Since the late 1950s, the life of Carolee Schneemann (1939–) has been expressed through her artistic practice, first with the medium of paint and then through the medium of her often nude body, though she has utilized objects, printed matter, moving images and the often nude bodies of others as well. Wikipedia suggests that Schneemann is a “first-generation feminist artist,” despite the fact that surely feminist artists have existed as long as there has been art. However, the claim does mark an intrusion into a cannon where recognition of Schneemann’s work continues to position her at a remove from the male artists she worked with and near, such as Stan Brakhage, Allan Kaprow and Claus Oldenburg. Her first major solo show was not until 1996, when the New Museum mounted a retrospective of her work. When her practice is invoked, two works are often cited: Meat Joy, a 1964 film documenting a cast of eight in the throes of an erotic rite involving raw meat, wet paint and rope; and Interior Scroll, a 1975 performance that culminated in Schneemann reading aloud from a script she was simultaneously withdrawing from her vagina.


For decades, alongside her embodiment through artistic practice, Schneemann has compulsively engaged in what she terms work: correspondence. Positioning correspondence as labour (and artistic practice as living) inverts a common work/life distribution where the maintenance of relationships is a thing of pleasure. However, Schneemann has been methodical in the construction of a written record of her life, saving copies of letters written and received. In Los Angeles, the Getty Research Institute holds an archive of these intimate documents, a selection from which form the foundation of the exhibition Dear Carolee: Carolee Schneemann in Letters. Additional materials were drawn from the Clara Thomas Archives at York University, where the papers of Schneemann’s first husband, James Tenney, are held. Addressed to and signed by an array of prominent artists in the international avant garde, the letters map relations of friendship and love, collaboration and critique. Even without knowing the work of Schneemann, this exhibition makes palpable the development of a mind through its encounter with others. Of course, any archive must be approached as partial and any image constructed of Schneemann through the materials of Dear Carolee must be measured against an imagination of what has been excluded. Was the labour of some correspondence too intimate to bear including in the archive? How does voice translate through time, across readers? What was deemed irrelevant or indispensable by the exhibition’s curators?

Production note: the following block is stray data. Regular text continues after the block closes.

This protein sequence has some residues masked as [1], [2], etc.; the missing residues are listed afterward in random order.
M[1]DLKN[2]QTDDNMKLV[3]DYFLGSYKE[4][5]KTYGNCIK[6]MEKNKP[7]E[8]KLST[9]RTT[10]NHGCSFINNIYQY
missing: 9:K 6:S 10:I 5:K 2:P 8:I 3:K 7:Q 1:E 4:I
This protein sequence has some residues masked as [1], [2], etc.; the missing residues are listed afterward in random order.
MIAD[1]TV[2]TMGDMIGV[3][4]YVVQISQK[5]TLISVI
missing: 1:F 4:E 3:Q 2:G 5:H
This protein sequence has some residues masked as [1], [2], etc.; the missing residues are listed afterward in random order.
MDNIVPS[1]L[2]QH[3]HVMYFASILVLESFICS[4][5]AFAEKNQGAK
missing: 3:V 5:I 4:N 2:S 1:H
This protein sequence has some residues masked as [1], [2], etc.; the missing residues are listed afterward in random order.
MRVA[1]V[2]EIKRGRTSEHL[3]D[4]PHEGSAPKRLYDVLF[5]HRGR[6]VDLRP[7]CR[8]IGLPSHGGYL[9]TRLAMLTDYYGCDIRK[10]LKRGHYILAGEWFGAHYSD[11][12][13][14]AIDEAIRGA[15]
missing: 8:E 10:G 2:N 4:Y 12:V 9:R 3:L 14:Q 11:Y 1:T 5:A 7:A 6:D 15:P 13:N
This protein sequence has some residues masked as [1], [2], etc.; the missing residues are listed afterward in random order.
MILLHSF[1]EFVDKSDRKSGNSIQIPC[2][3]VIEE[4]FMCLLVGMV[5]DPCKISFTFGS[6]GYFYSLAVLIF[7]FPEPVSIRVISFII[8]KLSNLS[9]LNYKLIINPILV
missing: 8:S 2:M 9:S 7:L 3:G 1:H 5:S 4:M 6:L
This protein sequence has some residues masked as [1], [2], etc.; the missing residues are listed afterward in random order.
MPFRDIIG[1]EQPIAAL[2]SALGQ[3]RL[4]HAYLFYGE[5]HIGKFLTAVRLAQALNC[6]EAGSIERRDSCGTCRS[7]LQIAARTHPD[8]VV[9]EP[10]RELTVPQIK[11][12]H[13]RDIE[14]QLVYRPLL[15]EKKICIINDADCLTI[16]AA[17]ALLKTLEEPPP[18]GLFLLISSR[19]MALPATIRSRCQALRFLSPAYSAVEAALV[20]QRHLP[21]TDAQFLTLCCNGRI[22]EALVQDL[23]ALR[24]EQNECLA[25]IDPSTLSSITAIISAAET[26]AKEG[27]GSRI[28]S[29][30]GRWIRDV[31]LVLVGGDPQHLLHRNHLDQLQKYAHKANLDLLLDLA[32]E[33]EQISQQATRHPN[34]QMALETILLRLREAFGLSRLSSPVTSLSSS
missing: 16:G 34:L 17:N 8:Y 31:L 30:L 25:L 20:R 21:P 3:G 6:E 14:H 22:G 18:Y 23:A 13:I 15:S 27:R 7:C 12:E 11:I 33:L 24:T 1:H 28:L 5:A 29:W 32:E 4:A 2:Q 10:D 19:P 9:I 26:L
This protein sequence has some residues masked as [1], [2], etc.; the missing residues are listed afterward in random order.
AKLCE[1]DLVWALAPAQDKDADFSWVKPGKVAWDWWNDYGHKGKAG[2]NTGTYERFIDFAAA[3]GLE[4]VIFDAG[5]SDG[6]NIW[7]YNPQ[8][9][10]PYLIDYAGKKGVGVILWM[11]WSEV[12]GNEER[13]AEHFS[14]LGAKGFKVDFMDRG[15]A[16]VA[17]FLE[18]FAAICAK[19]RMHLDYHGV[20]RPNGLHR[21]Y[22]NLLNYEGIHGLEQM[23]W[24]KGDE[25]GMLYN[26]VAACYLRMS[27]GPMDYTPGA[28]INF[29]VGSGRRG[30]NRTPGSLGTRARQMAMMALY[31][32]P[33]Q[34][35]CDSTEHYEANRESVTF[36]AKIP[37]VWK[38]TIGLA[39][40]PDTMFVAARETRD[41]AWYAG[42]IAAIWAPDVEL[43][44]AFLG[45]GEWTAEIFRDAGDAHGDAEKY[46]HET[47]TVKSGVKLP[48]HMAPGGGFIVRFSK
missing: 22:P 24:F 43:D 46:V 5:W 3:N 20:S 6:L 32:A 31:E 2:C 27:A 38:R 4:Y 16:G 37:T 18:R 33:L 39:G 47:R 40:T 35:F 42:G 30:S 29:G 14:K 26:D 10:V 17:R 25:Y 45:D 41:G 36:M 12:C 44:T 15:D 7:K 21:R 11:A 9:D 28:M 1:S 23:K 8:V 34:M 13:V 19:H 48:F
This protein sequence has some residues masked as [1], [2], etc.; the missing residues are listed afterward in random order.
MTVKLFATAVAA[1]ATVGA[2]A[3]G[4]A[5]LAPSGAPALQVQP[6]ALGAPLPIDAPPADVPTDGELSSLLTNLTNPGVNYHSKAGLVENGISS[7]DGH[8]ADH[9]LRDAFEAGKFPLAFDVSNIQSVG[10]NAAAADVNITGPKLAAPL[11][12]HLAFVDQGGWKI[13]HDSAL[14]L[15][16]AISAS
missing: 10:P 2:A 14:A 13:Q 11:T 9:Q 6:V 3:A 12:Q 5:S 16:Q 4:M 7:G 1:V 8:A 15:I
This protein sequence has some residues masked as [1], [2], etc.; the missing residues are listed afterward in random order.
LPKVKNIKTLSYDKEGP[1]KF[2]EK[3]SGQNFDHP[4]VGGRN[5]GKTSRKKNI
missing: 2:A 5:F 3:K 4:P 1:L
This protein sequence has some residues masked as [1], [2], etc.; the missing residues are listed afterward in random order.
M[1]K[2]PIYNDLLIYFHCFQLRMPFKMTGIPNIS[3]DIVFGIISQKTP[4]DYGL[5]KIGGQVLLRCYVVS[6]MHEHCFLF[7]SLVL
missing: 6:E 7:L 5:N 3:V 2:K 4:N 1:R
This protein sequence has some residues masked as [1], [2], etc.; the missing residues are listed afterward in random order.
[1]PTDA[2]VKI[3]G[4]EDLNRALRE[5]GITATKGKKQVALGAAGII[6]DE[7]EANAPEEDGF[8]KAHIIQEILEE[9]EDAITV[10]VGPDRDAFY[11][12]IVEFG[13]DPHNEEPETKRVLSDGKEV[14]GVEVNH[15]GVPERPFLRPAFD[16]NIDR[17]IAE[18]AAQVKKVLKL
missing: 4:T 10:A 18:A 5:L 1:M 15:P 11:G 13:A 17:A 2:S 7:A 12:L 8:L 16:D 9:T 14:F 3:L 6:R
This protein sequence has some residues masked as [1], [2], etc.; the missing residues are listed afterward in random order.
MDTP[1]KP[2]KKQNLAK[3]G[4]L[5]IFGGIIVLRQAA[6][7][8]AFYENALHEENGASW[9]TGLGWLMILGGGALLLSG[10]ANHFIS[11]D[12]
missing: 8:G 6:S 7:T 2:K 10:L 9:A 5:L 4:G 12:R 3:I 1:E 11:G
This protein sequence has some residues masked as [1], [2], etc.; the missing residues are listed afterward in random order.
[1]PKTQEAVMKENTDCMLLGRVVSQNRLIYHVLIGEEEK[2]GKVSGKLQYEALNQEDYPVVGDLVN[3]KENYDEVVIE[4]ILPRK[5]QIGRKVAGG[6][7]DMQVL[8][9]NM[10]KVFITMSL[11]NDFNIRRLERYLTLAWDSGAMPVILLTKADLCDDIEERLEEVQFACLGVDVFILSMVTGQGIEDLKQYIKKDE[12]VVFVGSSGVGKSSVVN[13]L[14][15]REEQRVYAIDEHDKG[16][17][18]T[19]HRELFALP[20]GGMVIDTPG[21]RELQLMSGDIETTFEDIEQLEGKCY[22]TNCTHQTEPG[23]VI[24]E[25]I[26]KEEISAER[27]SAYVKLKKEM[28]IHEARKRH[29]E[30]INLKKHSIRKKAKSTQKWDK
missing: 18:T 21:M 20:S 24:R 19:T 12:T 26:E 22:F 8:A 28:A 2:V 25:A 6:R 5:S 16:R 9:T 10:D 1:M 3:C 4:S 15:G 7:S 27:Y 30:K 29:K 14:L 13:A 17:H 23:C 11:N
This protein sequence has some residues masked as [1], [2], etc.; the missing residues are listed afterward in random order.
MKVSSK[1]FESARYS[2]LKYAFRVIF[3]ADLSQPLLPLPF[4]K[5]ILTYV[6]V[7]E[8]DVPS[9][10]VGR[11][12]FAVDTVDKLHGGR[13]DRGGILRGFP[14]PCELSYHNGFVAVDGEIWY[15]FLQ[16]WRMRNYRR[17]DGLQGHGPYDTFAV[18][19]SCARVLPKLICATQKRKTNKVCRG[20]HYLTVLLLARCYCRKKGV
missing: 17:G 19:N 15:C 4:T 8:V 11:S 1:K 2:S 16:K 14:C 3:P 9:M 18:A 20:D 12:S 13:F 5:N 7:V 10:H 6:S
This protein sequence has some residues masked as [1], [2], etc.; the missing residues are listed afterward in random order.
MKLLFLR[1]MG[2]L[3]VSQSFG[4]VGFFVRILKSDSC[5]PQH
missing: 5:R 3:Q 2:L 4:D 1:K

Exhibition making, like writing, is the effect of composition and editing; every gesture is deliberate. Extending the analogy of exhibition making to architecture, both organize space with regard to aesthetic effect. As an epistolary retrospective, Dear Carolee had a double obligation: to negotiate engagement through space and with a concern for readerly stamina.


Inventive tactics included a series of original letters displayed at eye level in glass frames jutting at 90 degree angles from a long wall, allowing a viewer to step into the space of each letter, read through, and examine its recto and verso for the clues of the life the letter-as-object is living.


Another tactic transformed the medium of the letters from paper into light, projecting a selection as slides, their scale becoming grand as they were beamed across the room. The plinths holding the projectors were staggered by height and within the space of the room, so that the projected letters were not perfectly aligned. The effect was a sense of envelopment, as if the reader were inside a ramshackle desk drawer full of correspondence. Standard methods of display were also used, such as a set of vitrines that cast the gaze of the viewer downward on a small collection of objects and ephemera from Schneemann’s life, such as a VHS copy of her film Fuses (1965) and a rare copy of her artist’s edition ABCWe Print EverythingIn the Cards (1977/1992). A few framed photographs and posters hung flush against the walls, the kind of presentation familiar to anyone who has been to a gallery before.